Davina Nuttel sat in the back of her chauffeur-driven limousine, reading about herself in a celebrity magazine. Her chubby face, surrounded by posters of all the films and shows she'd already starred in, smiled out from the page.
"Child superstar Davina Nuttel," she read, "is back on Broadway in the hit show Stars on Mars. After surprise newcomer Molly Moon quit the part and left New York, Miss Nuttel was the obvious choice for the lead." Davina fumed. She was sick of Molly Moon's name being mentioned in the same sentence as hers. She hated that bug-eyed, skinny nobody.
"Stop at the ice-cream parlor on Madison," she snapped at her driver.
He nodded and negotiated his way across four lanes of noisy New York traffic.
Davina was feeling particularly rattled. She needed a big, sweet ice cream. It had been a bad day at the Broadway theater where she was rehearsing a new Stars on Mars song. To begin with, she'd had a sore throat and couldn't hit the high notes. Then had come the horrible incident that had completely unnerved her. Davina angrily scraped her nail down the cream leather upholstery. She didn't often need her parents, but tonight she was glad they would be at home for once.
How dare that weird businessman barge, uninvited, into her dressing room? How he'd got past the security guards she didn't know. And what nerve to suppose that she would want to advertise his ugly line of Fashion House clothes. Didn't he know he should talk to her agent?
The creepy Mr. Cell had given Davina the shivers, and she couldn't erase him from her mind. His eyes seemed to have etched themselves behind Davina's, in the way that staring too long at the sun burns its image into a person's vision. Every time Davina shut her own eyes, she saw his two mad eyeballs staring at her.
The car stopped outside her favorite ice-cream parlor. Davina fastened her black mink coat and put on the matching gloves. She stepped out into the cold night and waved condescendingly at her chauffeur. She would walk home. Enjoying the sound of her high-heeled boots on the pavement, she swept into the parlor.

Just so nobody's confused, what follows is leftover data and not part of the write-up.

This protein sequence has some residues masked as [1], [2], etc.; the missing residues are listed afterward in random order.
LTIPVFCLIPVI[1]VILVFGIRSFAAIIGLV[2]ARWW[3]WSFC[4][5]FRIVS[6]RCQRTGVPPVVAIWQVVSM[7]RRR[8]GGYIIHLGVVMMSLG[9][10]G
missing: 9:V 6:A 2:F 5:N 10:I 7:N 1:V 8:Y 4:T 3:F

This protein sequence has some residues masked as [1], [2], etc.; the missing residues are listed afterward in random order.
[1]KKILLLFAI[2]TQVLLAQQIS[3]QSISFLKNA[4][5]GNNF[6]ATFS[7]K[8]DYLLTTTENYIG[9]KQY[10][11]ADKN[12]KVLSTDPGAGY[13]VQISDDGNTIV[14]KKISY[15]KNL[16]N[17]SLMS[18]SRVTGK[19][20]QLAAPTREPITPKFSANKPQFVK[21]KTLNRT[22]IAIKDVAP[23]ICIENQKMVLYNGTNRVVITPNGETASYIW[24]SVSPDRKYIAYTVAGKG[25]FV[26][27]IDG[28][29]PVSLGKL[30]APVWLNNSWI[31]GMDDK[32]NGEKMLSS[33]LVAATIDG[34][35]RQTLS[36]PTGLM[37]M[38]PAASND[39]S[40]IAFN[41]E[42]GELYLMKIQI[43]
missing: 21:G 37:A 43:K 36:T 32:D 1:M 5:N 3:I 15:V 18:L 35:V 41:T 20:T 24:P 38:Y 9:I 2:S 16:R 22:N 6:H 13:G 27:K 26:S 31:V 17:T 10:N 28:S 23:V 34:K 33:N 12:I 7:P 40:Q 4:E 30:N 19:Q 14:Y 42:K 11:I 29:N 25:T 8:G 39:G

Inside, she ordered the house specialty. It was called the Mondae-Tuesdae-Wednesdae-Thursdae-Fridae-Saturdae Sundae. Determined to banish all thoughts of the strange businessman from her mind, she pulled out her gold-plated fountain pen and began practicing her autograph on a paper napkin. Should she stick to her curly writing or change her style?
When her enormous sundae arrived, she ate it all.
Twenty minutes later, she was walking home, feeling sick. She realized that a cold March evening wasn't really the best time to eat a large, freezing-cold ice cream.
In the distance, her grand apartment building towered over the street. That was odd, Davina thoughtnormally the outside of it was lit with green lights. Were they broken? The building really did look drab, all dark. She would complain as soon as she saw the doorman. She could see him now, standing by the front door with his taxi-calling light baton.
She crossed the broad avenue. The building entrance was only a hundred yards awaybut now it was a dark hundred yards, lit up at only one point, where a streetlamp cast an oval pool of yellow on the pavement. Davina walked toward it. She liked spotlights.
Something white and rectangular lay on the ground under the lightgarbage, Davina suspectedanother thing to complain about. However, as Davina approached, she saw that the white rectangle wasn't garbage. It was an envelope. And when she got nearer, she saw something very strange. The envelope had her name on it.
A fan letter! Davina thought with pleasure.
She took off her glove, picked up the envelope, and pulled out the letter. It read:
Oldest romance writer in the world dies aged 105. Books #124 and #125 to be published next year(Dec 10 2013) Ida Pollock, author of more than 120 books, and believed to be the world's oldest romantic novelist, has died at the age of 105.